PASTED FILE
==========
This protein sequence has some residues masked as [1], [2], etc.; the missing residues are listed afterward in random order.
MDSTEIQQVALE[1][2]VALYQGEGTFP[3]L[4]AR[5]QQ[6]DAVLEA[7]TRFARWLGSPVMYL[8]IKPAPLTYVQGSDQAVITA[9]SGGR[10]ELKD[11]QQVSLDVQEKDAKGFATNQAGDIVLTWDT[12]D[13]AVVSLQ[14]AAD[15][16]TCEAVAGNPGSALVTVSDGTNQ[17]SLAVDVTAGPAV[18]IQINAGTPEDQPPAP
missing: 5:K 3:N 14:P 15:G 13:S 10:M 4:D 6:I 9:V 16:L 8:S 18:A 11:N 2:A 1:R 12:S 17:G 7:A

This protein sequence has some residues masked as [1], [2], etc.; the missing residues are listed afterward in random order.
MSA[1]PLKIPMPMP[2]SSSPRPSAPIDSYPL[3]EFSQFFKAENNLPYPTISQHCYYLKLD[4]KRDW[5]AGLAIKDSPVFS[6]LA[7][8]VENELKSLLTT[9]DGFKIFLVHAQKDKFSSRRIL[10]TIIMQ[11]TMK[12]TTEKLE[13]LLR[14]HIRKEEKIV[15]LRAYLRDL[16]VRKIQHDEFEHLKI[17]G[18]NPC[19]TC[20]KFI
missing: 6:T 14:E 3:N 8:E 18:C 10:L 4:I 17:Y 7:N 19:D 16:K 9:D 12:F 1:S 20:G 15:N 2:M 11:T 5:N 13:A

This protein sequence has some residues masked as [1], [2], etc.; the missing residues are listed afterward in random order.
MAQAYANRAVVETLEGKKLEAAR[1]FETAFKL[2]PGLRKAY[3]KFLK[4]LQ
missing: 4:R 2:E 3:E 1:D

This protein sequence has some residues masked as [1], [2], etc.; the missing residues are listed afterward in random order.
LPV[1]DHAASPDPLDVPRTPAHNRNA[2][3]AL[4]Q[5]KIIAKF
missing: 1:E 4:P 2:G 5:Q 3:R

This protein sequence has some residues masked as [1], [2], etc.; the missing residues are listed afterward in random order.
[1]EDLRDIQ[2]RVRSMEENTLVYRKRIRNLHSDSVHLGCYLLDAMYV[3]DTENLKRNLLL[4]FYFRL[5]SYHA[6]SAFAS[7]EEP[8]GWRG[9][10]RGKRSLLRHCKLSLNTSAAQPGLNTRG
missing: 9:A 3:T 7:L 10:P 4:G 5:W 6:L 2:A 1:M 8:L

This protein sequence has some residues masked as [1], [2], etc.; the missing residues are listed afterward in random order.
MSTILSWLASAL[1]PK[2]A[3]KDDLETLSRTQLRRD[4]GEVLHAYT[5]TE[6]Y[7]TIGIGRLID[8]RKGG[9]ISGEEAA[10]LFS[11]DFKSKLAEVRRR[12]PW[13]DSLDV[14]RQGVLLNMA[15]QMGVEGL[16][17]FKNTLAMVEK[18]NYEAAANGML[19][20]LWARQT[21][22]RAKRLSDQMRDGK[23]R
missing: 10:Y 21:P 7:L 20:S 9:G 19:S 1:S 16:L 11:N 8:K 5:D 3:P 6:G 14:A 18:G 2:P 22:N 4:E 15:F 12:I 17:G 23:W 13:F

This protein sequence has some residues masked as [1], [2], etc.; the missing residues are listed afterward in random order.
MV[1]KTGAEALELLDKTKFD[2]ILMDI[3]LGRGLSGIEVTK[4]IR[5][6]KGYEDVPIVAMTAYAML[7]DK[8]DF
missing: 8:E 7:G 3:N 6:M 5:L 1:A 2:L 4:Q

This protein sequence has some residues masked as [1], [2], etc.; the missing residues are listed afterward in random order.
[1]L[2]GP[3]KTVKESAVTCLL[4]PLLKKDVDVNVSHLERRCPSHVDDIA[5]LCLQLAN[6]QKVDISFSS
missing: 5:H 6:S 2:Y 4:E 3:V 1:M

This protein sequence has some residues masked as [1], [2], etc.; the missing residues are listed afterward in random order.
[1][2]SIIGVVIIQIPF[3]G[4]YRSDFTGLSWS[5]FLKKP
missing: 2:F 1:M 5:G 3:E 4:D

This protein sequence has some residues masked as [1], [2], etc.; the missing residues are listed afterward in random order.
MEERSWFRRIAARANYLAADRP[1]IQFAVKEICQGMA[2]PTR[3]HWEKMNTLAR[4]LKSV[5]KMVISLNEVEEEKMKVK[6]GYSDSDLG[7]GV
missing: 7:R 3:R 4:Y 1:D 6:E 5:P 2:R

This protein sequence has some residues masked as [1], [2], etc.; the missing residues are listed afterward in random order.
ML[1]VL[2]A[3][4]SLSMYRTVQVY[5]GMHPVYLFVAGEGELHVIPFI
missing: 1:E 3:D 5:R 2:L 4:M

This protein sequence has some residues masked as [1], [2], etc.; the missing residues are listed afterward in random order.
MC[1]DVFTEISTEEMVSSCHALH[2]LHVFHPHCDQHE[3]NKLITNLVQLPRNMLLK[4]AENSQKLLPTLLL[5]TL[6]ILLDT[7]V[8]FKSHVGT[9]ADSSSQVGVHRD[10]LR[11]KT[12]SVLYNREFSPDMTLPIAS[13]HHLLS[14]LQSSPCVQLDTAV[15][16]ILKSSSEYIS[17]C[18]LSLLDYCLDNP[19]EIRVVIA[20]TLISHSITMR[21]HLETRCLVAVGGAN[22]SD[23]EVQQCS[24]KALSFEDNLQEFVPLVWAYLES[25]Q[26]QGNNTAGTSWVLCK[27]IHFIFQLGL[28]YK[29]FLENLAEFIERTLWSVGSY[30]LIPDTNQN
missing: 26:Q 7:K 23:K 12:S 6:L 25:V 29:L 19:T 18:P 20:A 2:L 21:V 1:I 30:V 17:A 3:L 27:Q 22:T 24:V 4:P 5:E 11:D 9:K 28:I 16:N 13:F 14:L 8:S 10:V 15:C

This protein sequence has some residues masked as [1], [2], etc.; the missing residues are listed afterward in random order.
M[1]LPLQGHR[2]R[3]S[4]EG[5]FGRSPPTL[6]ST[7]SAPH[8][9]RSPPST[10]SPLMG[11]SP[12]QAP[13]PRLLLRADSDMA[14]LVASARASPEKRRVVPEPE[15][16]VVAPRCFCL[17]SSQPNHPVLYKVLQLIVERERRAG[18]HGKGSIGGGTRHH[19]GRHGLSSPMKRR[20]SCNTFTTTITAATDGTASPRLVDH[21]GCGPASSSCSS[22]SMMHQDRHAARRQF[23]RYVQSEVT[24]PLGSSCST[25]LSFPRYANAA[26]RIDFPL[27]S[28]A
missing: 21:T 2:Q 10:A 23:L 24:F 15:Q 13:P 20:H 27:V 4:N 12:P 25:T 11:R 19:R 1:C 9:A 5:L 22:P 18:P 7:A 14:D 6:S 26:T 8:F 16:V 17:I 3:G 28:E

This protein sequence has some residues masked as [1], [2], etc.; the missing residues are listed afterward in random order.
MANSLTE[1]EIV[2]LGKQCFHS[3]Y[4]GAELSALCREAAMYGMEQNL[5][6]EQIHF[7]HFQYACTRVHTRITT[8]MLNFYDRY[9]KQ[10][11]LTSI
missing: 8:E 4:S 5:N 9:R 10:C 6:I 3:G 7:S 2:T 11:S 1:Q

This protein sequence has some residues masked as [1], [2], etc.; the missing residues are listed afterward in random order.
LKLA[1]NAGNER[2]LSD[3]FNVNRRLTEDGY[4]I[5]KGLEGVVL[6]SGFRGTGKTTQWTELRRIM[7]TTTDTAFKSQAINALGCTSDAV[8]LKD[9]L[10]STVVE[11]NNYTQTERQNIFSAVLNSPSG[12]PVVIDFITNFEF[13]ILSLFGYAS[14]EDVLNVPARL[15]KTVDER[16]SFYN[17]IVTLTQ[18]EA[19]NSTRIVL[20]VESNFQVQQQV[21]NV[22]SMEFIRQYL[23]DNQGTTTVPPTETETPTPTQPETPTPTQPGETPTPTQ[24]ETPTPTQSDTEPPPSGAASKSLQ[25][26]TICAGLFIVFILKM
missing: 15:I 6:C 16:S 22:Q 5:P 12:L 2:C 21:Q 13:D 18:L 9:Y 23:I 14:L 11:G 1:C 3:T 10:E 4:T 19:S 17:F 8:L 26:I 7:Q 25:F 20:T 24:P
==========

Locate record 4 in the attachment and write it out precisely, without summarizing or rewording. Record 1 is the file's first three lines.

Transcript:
This protein sequence has some residues masked as [1], [2], etc.; the missing residues are listed afterward in random order.
LPV[1]DHAASPDPLDVPRTPAHNRNA[2][3]AL[4]Q[5]KIIAKF
missing: 1:E 4:P 2:G 5:Q 3:R